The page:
Germany's Joschka Fischer, a chief opponent of the U.S.-led war in Iraq, said on Saturday he feared continued fighting in Iraq was destabilizing the entire Middle East and playing into the hands of Islamic terrorism.
The Americans have inherited the entire array of conflicts, Fischer said.
In some of his strongest criticism of the U.S.-led invasion of Iraq to date, Fischer was quoted in the German news magazine Der Spiegel as saying the situation in Iraq had reached a critical stage, and that the current turmoil threatened to spill over into neighboring countries and lead to a wider eruption of violence in the Middle East.
"The very thing that I feared has happened," the foreign minister said. "We feared the occupation [of Iraq] would strengthen Islamic terrorism and destabilize the region -- and that's what's looming now."
Fischer, like Chancellor Gerhard Schröder, had been a strong opponent of the war from the very beginning. But after German-American relations suffered a serious blow last year over support for the invasion, the two leaders softened their rhetoric and refrained from direct criticism of the U.S. invasion.
Since then both politicians have concentrated on securing a bigger role for the United Nations. Had Washington turned over authority to the United Nations at a much earlier date, as many in Europe had requested, Fischer is convinced the current situation could have been avoided or at least could have been better contained.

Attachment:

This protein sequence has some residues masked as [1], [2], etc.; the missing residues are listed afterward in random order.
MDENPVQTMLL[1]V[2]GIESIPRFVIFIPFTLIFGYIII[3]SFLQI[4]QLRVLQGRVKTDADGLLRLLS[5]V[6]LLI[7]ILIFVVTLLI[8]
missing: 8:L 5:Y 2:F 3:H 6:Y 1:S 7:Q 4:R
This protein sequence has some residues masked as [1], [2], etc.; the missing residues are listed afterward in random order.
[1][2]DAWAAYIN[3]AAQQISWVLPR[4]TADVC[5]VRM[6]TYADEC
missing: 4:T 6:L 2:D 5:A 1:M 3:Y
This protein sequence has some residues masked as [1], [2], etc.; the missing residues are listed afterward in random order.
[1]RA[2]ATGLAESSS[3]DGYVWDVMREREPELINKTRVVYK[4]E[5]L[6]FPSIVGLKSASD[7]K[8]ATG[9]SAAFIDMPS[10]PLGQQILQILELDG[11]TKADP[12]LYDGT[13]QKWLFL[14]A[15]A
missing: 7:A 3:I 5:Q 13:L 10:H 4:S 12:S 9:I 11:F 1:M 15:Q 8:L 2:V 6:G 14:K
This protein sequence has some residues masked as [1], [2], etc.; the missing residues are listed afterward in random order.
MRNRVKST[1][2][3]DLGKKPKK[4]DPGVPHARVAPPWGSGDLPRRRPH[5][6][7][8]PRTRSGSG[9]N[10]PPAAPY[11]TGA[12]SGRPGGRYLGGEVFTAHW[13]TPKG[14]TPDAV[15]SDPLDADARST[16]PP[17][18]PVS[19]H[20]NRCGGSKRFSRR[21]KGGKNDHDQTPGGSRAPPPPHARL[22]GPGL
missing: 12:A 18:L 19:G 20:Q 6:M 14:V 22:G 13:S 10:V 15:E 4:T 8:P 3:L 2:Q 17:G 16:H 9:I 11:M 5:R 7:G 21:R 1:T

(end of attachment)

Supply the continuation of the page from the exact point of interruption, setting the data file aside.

"When the Americans marched into Baghdad, they became the decisive Middle-Eastern power," he told the magazine. "They inherited the entire array of conflicts. That was the primary reason we warned against the war -- and not because there was an election campaign [in Germany] going on, as some have claimed."
At the time many political observers in Berlin and Washington had accused Fischer, who ran for the Greens party, and Schröder of the SPD, of capitalizing on the anti-war stance in order to rake in more votes from the largely pacifist population.
U.N. must take over in Iraq
Fischer said there was a very real danger that the problems in Iraq could spread to more violence in the region. He urged the United States to hand over complete control of the political process to the U.N.
"I fear it's becoming increasingly difficult to find positive ways of resolving matters," he worried. "It's possible that two hot conflicts become linked -- that is, the Israel-Palestine conflict and Iraq."
"A very explosive mixture has been created in the region and I think the Europeans would do well to do what they can to bring a moderating influence to the situation," he said referring to the EU's attempts to take on a bigger diplomatic role.
Speaking on behalf of the German government, Fischer once again stressed that Germany would not send troops to Iraq, not even in the framework of a NATO mission.
"I don't see how European troops, from either France or Germany, could make any constructive contribution," he said. The Iraqis "would also view us as an occupying force, we shouldn't have any illusions about that."